A revocable trust is a trust where the settlor, or person establishing the trust, reserves the right to cancel the trust and recover the trust property and any undistributed income. 

How Is a Revocable Trust Created?

In general, all trusts are irrevocable, or unable to be taken back, unless otherwise specified in the trust agreement. If the person establishing the trust would like to reserve the power of revocation, then a provision providing for the revocation is inserted into the trust agreement. Most revocable trusts are called living or inter vivos trusts.

Under What Conditions Are Revocable Trusts Revocable?

Because most states require the power to revoke the trust to be reserved in the trust agreement, most trust agreements will contain details concerning the manner in which a trust may be revoked. In order to be revocable, the revocation has to comply with the manner specified in the trust agreement. If, however, there are no details or manner specified, then the person establishing the trust may revoke the agreement in any manner that demonstrates his/her intent to revoke.

Can a Settlor Who Has Reserved the Power of Revocation Revoke a Trust at Anytime?

Save for a couple of exceptions, a person creating a revocable trust can revoke the trust at anytime so long as the revocation is within the terms of the trust agreement. A revocable trust cannot be revoked when the person creating the trust is incompetent. Nor, may a revocable trust be revoked by a conservator, or guardian, appointed to an incompetent settlor. Furthermore, a revocable trust cannot be revoked by a successor or an agent, unless the agent was specifically granted the power of revocation.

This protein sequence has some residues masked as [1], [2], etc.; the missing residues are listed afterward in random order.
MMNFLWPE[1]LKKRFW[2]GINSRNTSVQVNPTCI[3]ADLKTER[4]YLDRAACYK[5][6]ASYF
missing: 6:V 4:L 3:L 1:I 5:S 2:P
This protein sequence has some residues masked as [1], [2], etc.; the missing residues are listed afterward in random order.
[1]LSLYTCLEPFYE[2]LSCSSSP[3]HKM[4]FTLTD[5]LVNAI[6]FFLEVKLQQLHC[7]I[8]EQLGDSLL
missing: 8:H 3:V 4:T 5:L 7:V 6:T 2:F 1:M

How Can a Revocable Trust Be Modified?

The same principles that apply to revocation apply to modification. In order for a revocable trust to be modified, the power to modify must be reserved in the trust agreement and must be clear and specific. Modification will be permitted if the modification complies with the terms in the trust agreement.

Do I Need a Trust Attorney?

Trusts are usually very complicated documents and depending on the type of trust can be very complex. Therefore, seeking out an estate planning attorney, particularly if the person establishing the trust would like to reserve the power of revocation, is highly advisable given the nature of the agreement.